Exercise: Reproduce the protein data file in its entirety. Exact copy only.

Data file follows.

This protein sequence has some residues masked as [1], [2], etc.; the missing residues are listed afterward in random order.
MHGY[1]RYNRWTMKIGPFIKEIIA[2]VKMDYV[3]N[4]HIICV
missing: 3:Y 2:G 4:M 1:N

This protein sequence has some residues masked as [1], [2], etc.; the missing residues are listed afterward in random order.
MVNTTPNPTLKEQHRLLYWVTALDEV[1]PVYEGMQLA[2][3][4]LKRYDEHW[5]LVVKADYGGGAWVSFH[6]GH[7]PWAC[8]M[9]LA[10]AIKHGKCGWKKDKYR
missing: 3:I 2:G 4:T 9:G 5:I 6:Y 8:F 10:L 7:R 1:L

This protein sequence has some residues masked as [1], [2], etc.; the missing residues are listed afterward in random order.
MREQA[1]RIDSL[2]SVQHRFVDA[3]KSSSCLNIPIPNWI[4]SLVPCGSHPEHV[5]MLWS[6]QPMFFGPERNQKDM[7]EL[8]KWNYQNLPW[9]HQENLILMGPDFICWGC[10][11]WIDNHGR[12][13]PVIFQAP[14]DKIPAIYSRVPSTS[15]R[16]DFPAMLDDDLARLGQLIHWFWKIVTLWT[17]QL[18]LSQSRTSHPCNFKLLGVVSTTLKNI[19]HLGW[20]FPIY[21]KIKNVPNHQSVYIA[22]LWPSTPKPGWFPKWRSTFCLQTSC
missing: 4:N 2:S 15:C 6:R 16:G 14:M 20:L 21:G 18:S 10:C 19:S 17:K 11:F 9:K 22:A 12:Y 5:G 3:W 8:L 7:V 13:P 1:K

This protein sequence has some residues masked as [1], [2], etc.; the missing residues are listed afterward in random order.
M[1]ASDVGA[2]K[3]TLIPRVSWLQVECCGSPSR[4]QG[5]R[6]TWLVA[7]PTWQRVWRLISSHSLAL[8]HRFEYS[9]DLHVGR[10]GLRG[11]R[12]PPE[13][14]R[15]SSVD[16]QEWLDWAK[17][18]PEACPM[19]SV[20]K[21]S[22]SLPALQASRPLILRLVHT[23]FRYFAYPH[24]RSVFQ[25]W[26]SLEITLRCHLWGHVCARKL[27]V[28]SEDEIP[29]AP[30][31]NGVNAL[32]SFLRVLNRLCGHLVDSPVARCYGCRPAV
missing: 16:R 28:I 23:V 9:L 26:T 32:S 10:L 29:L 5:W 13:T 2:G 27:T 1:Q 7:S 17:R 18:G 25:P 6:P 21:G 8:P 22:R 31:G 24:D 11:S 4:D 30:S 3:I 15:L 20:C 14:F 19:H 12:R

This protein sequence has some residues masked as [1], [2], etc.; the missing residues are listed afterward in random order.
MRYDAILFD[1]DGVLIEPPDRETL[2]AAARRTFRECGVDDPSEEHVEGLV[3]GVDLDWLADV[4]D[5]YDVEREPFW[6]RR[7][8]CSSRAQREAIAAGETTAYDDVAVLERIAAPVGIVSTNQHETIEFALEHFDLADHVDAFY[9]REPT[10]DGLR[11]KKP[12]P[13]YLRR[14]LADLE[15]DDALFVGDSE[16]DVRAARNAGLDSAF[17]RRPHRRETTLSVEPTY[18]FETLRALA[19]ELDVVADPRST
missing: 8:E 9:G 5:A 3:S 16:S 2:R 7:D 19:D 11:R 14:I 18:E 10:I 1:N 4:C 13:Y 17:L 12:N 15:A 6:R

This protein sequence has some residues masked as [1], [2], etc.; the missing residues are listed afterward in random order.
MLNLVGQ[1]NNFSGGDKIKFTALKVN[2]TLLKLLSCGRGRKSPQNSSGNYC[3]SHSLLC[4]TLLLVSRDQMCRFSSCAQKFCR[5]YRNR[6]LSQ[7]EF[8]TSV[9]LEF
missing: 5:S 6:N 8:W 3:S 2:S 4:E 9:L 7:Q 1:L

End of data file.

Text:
This protein sequence has some residues masked as [1], [2], etc.; the missing residues are listed afterward in random order.
MHGY[1]RYNRWTMKIGPFIKEIIA[2]VKMDYV[3]N[4]HIICV
missing: 3:Y 2:G 4:M 1:N

This protein sequence has some residues masked as [1], [2], etc.; the missing residues are listed afterward in random order.
MVNTTPNPTLKEQHRLLYWVTALDEV[1]PVYEGMQLA[2][3][4]LKRYDEHW[5]LVVKADYGGGAWVSFH[6]GH[7]PWAC[8]M[9]LA[10]AIKHGKCGWKKDKYR
missing: 3:I 2:G 4:T 9:G 5:I 6:Y 8:F 10:L 7:R 1:L

This protein sequence has some residues masked as [1], [2], etc.; the missing residues are listed afterward in random order.
MREQA[1]RIDSL[2]SVQHRFVDA[3]KSSSCLNIPIPNWI[4]SLVPCGSHPEHV[5]MLWS[6]QPMFFGPERNQKDM[7]EL[8]KWNYQNLPW[9]HQENLILMGPDFICWGC[10][11]WIDNHGR[12][13]PVIFQAP[14]DKIPAIYSRVPSTS[15]R[16]DFPAMLDDDLARLGQLIHWFWKIVTLWT[17]QL[18]LSQSRTSHPCNFKLLGVVSTTLKNI[19]HLGW[20]FPIY[21]KIKNVPNHQSVYIA[22]LWPSTPKPGWFPKWRSTFCLQTSC
missing: 4:N 2:S 15:C 6:R 16:G 14:M 20:L 21:G 18:S 10:C 19:S 17:K 11:F 9:K 22:A 12:Y 5:G 3:W 8:L 7:V 13:P 1:K

This protein sequence has some residues masked as [1], [2], etc.; the missing residues are listed afterward in random order.
M[1]ASDVGA[2]K[3]TLIPRVSWLQVECCGSPSR[4]QG[5]R[6]TWLVA[7]PTWQRVWRLISSHSLAL[8]HRFEYS[9]DLHVGR[10]GLRG[11]R[12]PPE[13][14]R[15]SSVD[16]QEWLDWAK[17][18]PEACPM[19]SV[20]K[21]S[22]SLPALQASRPLILRLVHT[23]FRYFAYPH[24]RSVFQ[25]W[26]SLEITLRCHLWGHVCARKL[27]V[28]SEDEIP[29]AP[30][31]NGVNAL[32]SFLRVLNRLCGHLVDSPVARCYGCRPAV
missing: 16:R 28:I 23:V 9:L 26:T 32:S 10:L 29:L 5:W 13:T 2:G 27:T 1:Q 7:S 17:R 18:G 25:P 6:P 21:G 8:P 22:R 31:G 24:D 11:S 4:D 30:S 3:I 15:L 20:C 14:F 19:H 12:R

This protein sequence has some residues masked as [1], [2], etc.; the missing residues are listed afterward in random order.
MRYDAILFD[1]DGVLIEPPDRETL[2]AAARRTFRECGVDDPSEEHVEGLV[3]GVDLDWLADV[4]D[5]YDVEREPFW[6]RR[7][8]CSSRAQREAIAAGETTAYDDVAVLERIAAPVGIVSTNQHETIEFALEHFDLADHVDAFY[9]REPT[10]DGLR[11]KKP[12]P[13]YLRR[14]LADLE[15]DDALFVGDSE[16]DVRAARNAGLDSAF[17]RRPHRRETTLSVEPTY[18]FETLRALA[19]ELDVVADPRST
missing: 8:E 9:G 5:A 3:S 16:S 2:R 7:D 19:D 11:R 14:I 18:E 10:I 1:N 4:C 13:Y 17:L 12:N 15:A 6:R

This protein sequence has some residues masked as [1], [2], etc.; the missing residues are listed afterward in random order.
MLNLVGQ[1]NNFSGGDKIKFTALKVN[2]TLLKLLSCGRGRKSPQNSSGNYC[3]SHSLLC[4]TLLLVSRDQMCRFSSCAQKFCR[5]YRNR[6]LSQ[7]EF[8]TSV[9]LEF
missing: 5:S 6:N 8:W 3:S 2:S 4:E 9:L 7:Q 1:L